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Scand J Gastroenterol. 2002 Dec;37(12):1395-402.

Effect of profound acid suppression in functional dyspepsia: a double-blind, randomized, placebo-controlled trial.

Author information

1
Dept. of Biomedicine, Linköping, Sweden. elisabeth.bolling-sternevald@astrazeneca.com

Abstract

BACKGROUND:

Functional dyspepsia (FD) is defined as persistent or recurrent pain/discomfort centred in the upper abdomen, where no structural explanation for the symptoms is found. The role of drug treatment remains controversial. The aim in this study was to evaluate the effect of omeprazole 20 mg twice daily (b.i.d) and to test methods for symptom assessment.

METHODS:

197 patients fulfilling the criteria for FD were randomly allocated to double-blind treatment with omeprazole 20 mg b.i.d (n = 100) or placebo (n = 97) for 14 days. Patients with a known gastrointestinal disorder or with main symptoms indicating gastro-oesophageal reflux disease or irritable bowel syndrome were excluded. Helicobacter pylori testing and 24-h intra-oesophageal 24-h pH-metry were performed before randomization. The patients recorded dyspeptic symptoms on diary cards.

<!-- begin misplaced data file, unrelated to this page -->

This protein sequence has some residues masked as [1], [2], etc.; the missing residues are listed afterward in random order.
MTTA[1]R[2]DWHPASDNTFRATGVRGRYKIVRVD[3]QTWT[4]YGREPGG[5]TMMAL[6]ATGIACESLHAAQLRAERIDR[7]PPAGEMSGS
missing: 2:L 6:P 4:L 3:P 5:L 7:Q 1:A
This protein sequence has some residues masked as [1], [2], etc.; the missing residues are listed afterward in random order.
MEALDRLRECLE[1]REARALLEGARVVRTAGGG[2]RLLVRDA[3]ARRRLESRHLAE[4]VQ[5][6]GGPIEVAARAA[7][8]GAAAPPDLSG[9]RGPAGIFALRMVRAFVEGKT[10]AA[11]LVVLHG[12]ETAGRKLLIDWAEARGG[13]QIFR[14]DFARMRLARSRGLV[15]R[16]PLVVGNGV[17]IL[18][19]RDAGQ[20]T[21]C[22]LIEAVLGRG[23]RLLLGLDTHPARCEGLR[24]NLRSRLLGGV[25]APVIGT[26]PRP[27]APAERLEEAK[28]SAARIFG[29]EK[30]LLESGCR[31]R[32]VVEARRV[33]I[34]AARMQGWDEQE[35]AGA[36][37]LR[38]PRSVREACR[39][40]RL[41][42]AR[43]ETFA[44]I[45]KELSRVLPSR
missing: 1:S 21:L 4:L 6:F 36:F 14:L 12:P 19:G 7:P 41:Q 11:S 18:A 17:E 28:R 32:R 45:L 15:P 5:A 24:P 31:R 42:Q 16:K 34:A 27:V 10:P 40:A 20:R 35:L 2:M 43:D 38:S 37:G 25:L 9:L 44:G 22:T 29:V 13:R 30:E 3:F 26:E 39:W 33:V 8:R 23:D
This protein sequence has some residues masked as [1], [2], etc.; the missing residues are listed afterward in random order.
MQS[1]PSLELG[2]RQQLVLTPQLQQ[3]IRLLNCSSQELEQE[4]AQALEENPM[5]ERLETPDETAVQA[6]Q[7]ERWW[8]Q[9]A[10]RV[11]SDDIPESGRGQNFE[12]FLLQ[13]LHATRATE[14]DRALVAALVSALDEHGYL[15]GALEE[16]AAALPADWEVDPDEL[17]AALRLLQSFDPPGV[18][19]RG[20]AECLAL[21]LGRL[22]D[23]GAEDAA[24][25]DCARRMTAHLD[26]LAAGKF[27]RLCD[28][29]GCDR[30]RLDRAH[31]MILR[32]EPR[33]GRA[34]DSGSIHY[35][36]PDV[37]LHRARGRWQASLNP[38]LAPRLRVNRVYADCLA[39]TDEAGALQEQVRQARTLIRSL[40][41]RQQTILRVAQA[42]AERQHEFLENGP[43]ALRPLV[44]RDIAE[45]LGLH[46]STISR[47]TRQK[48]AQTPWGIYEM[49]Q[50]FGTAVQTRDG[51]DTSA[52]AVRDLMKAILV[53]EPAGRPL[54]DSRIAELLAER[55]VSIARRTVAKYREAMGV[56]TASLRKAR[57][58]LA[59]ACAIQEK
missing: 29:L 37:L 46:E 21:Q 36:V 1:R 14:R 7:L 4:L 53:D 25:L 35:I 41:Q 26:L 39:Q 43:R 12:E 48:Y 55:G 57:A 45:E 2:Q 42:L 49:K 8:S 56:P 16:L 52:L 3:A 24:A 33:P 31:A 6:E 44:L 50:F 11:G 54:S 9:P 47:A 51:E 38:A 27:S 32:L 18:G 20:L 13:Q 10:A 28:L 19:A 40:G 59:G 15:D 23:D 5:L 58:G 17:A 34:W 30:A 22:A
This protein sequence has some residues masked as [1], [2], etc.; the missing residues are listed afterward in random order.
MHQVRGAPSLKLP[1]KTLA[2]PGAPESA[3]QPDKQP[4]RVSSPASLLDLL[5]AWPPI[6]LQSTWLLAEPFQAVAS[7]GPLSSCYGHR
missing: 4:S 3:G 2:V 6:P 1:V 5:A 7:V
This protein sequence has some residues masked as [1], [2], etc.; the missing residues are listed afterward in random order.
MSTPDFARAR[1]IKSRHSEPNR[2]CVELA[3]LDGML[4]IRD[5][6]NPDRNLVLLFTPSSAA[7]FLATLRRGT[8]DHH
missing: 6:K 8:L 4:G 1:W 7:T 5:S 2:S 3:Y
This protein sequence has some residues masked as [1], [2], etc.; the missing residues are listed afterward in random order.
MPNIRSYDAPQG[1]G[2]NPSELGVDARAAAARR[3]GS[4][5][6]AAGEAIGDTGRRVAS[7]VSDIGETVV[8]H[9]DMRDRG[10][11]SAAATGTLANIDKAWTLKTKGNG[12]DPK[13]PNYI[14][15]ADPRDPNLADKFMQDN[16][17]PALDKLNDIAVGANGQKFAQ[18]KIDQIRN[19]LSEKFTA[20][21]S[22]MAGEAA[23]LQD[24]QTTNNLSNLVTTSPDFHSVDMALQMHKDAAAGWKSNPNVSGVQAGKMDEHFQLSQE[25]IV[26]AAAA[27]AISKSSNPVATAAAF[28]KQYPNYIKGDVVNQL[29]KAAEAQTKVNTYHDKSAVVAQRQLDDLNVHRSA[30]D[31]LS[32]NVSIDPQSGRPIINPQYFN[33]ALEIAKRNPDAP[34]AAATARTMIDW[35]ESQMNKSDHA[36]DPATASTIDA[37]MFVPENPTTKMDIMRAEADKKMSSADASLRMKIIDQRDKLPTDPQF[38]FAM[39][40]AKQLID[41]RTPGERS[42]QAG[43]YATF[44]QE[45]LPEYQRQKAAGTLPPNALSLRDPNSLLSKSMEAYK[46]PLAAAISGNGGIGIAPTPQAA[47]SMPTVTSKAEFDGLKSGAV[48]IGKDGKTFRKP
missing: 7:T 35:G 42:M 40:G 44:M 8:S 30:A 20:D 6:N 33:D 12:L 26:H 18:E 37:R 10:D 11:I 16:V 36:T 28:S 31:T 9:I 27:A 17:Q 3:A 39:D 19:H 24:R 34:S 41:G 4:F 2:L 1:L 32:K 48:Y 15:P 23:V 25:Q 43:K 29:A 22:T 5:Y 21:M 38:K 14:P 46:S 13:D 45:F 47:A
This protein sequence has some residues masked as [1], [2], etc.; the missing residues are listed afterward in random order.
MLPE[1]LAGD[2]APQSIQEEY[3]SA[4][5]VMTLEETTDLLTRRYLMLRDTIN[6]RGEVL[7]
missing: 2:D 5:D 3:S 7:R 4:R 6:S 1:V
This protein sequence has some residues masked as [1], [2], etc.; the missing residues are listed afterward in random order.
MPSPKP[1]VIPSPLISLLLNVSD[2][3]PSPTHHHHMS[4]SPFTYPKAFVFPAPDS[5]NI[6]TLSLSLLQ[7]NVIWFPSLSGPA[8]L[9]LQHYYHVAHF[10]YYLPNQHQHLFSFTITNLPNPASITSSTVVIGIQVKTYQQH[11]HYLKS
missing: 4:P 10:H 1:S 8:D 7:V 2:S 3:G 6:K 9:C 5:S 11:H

RESULTS:

A stringent endpoint, 'complete symptom relief on the last day of treatment', was the primary efficacy variable. For the APT cohort, this was achieved in 29.0% and 17.7% on omeprazole and placebo, respectively (95% CI of difference (11.3%): -0.4%-23.0%, P = 0.057). Similar figures in the PP cohort were 31.0% and 15.5%, respectively (95% Cl of difference (15.5%): 3.2%-27.7%, P = 0.018). The benefit of omeprazole in the PP cohort was confirmed by secondary endpoints such as, no dyspeptic symptoms on the last 2 days of treatment and overall treatment response. H. pylori status and the level of oesophageal acid exposure did not significantly influence the response to therapy.

CONCLUSION:

A subset of patients with FD will respond to therapy with omeprazole.

Comment in

PMID:
12523588
[Indexed for MEDLINE]

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